“Alfreda!” she snaps. “Well, we’d best be going. Alfreda wants her din-din.” She pats my stomach with her free hand, ambles off. As she goes, I see the clear plastic bag holding Alfreda’s poop that she carries in lieu of a purse.


I go too, angry at myself for this diversion. Head down I notice my fly is open. I can’t zip it up, the neighbors will think I’m doing something obscene, one of the perils of the meadows. I untuck my shirt, it covers half the offending gap, nothing to see here, ladies, keep it moving as the cops say. Instead of observing the well or ill-trimmed lawns about me, I ruminate upon my encounter with my lady friend: was that a twinkle in her eye? Was it because of my unzipped fly? I wonder about her platonic, lascivious, materteral interest in me, I should be observing nature, nature isn’t natural here, even the hawks are shaped by people, people are natural, nothing to confront, too much to confront, focus: focus is always focus on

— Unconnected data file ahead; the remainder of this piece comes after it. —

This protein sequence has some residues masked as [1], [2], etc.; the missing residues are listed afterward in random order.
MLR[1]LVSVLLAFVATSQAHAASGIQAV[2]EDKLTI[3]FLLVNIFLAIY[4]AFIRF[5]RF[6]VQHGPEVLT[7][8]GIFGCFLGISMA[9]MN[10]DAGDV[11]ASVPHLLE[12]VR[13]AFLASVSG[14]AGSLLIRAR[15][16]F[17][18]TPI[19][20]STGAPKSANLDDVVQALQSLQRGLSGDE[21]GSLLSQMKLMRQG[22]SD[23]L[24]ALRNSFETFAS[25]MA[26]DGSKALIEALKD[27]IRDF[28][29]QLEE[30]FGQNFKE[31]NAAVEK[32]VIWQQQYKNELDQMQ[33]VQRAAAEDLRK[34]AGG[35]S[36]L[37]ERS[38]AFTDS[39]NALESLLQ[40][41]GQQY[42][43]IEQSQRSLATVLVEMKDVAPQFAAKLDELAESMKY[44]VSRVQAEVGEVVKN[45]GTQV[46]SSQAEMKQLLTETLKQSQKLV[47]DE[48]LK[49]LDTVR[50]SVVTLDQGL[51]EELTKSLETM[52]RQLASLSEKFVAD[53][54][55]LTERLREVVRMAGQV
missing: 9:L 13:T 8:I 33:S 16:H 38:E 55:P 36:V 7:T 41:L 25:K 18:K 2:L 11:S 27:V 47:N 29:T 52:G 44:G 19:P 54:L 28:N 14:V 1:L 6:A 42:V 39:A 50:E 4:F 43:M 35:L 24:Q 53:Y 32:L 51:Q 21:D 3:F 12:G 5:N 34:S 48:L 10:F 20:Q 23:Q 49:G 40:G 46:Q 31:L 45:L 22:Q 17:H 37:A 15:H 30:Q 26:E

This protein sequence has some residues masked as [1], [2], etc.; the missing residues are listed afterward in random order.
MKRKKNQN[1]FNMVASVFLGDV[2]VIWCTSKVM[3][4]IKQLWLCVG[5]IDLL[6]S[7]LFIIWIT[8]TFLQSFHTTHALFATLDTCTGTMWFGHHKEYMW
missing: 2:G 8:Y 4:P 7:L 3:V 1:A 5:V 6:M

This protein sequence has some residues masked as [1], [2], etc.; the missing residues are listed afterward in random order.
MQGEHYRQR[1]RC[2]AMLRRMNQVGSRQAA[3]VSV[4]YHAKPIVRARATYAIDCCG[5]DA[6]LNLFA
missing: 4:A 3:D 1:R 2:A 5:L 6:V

I make it home, the driveway half empty, I’ve the house to myself, no telling how long. I skirt the fridge, no I drink juice straight out of the bottle, cover my tracks that way, I have to keep my belly taut as I can manage for the ladies. I sit at the laptop just as the car pulls in, I refresh the screen, “Don’t bother Daddy, he’s working!” my wife says, she opens the door a crack, I press a key, I was timed off my account, no telling what the wife sees, the kids rush through the crack, I stand, they embrace my midsection, my fly’s closed now, the youngest looks up, “Look what I got!” she says waving something before my eyes, and I’m there for her though absent.